Unhappy Together: Music royalty lawsuit hits Florida Supreme Court

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By: Mike Vasilinda | Capitol News Service
April 6, 2017

TALLAHASSEE, Fla. (WCTV) -- Sirius XM and other digital streaming services charge a fee to listen, but should they be required to pay artists who recorded music before 1972? That’s the question that was before the Florida Supreme Court today, brought by former members of the band 'The Turtles.'

The 1967 performance of the song 'Happy Together' by the Turtles has garnered over six and a half million views on YouTube. Not a dime has gone to the artists.

Now, two of the founding band members, know as Flo and Eddie, are suing Sirius XM for not paying a royalty every time they play one of The Turtles' songs.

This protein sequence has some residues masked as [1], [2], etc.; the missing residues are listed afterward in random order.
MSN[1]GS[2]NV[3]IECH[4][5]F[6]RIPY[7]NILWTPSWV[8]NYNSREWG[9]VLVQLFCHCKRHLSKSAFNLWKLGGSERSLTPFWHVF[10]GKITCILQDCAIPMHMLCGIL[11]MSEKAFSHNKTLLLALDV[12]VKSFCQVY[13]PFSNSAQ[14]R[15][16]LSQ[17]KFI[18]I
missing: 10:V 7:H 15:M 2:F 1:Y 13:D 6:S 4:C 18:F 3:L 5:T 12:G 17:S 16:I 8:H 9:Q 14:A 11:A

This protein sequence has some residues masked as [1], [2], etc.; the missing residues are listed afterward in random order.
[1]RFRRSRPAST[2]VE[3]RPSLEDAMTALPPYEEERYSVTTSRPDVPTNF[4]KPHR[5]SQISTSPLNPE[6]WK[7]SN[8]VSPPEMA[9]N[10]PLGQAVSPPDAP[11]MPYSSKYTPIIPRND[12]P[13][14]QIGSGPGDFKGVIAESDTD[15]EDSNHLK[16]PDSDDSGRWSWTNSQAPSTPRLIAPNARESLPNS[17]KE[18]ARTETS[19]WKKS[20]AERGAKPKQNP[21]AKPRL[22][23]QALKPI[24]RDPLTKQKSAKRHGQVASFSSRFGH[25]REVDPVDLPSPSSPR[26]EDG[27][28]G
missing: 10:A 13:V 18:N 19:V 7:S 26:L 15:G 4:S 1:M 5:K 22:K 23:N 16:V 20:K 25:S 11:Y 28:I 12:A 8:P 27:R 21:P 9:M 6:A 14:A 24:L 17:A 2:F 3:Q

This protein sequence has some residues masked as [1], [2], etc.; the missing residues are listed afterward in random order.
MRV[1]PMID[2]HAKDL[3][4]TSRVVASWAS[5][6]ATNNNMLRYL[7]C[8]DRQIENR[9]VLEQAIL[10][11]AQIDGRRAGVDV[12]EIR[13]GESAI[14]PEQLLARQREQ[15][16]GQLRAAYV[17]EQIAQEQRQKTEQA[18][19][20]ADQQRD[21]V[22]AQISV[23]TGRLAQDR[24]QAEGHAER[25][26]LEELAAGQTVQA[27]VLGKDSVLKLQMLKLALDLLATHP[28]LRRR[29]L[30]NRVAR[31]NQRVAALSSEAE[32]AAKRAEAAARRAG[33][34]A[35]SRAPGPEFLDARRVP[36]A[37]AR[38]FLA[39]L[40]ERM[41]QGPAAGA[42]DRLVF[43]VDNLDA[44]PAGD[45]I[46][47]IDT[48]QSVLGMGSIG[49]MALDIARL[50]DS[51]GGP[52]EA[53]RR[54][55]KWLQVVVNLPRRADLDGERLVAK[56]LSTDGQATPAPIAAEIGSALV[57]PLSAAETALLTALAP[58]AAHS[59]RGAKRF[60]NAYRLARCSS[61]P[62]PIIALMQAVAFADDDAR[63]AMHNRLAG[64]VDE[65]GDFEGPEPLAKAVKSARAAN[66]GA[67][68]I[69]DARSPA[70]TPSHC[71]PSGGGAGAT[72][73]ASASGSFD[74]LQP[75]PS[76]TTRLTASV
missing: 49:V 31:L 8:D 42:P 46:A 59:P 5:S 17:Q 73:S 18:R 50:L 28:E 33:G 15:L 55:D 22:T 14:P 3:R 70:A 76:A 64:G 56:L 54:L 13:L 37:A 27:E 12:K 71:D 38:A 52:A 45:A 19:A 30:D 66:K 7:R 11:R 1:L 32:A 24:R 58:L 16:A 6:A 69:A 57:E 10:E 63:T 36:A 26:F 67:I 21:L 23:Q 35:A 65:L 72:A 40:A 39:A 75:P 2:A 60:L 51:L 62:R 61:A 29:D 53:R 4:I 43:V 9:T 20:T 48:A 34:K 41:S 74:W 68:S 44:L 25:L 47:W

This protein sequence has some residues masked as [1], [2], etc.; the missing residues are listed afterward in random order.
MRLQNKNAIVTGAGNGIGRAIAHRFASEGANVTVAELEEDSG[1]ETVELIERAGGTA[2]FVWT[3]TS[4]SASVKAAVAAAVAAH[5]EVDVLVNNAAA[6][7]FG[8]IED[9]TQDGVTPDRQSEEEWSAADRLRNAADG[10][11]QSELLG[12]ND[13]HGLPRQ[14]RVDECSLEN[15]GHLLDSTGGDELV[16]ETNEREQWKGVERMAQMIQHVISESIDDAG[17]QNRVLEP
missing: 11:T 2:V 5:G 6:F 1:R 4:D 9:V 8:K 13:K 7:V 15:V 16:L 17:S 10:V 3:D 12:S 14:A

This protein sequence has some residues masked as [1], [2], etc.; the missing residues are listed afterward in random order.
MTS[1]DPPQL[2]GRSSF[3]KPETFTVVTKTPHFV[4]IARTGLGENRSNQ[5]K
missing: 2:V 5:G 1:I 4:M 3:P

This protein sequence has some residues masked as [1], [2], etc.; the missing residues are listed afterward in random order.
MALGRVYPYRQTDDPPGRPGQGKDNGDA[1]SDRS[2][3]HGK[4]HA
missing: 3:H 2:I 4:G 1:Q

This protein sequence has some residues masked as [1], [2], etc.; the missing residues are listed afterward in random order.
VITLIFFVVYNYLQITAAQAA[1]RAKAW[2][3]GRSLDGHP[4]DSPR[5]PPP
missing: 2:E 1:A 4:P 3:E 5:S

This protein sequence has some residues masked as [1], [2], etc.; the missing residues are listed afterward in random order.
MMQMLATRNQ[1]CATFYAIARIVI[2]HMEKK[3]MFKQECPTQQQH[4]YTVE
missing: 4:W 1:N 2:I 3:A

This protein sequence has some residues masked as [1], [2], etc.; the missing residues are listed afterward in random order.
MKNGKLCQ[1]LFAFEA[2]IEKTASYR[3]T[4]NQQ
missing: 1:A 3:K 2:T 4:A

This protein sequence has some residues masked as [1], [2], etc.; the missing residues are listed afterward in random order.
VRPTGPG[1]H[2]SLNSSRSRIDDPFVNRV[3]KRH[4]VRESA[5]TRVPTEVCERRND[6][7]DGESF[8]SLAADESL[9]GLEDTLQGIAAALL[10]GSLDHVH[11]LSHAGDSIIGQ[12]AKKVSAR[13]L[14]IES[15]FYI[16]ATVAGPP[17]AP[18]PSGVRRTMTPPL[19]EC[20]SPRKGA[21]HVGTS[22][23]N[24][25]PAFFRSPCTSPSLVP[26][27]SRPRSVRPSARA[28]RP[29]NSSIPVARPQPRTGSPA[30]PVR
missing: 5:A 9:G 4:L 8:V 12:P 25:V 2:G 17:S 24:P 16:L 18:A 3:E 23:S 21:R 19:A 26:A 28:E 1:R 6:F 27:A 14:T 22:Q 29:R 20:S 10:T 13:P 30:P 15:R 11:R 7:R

“This is simply high tech piracy. The fact that's now copied in bits, there’s no license for that.” said Henry Gradstein, Flo and Eddie's attorney.

Sirius told the state's high court that since the recording was made before current federal copyright laws, the mere purchase of a record entitled them to play it for others for free.

Sirius XM attorney, John Hacker, said, "When this state said by statute, when you sell a record, you’re giving up all your rights.”

The suit was originally filed in federal court, the state was asked to sort out what common law had to say about ownership.

At one point during the argument, the court asked, 'Do people even know what these are today?'”

Another justice questioned whether the law has kept up with these digital times.

“That audio can be used for profit, just as though it were copied. Just as though that record were reproduced,” said Justice Fred Lewis.

Afterwards, both attorneys rushed to catch a plane.

“Everyone who has a financial stake, except of the composers, in the record is not getting paid," said Gradstein.

Hanging in the balance could be tens of millions of dollars due to virtually every artist who recorded before 1972.

Several justices were critical of The Turtles' claims, suggesting no court has ever upheld their position.



 
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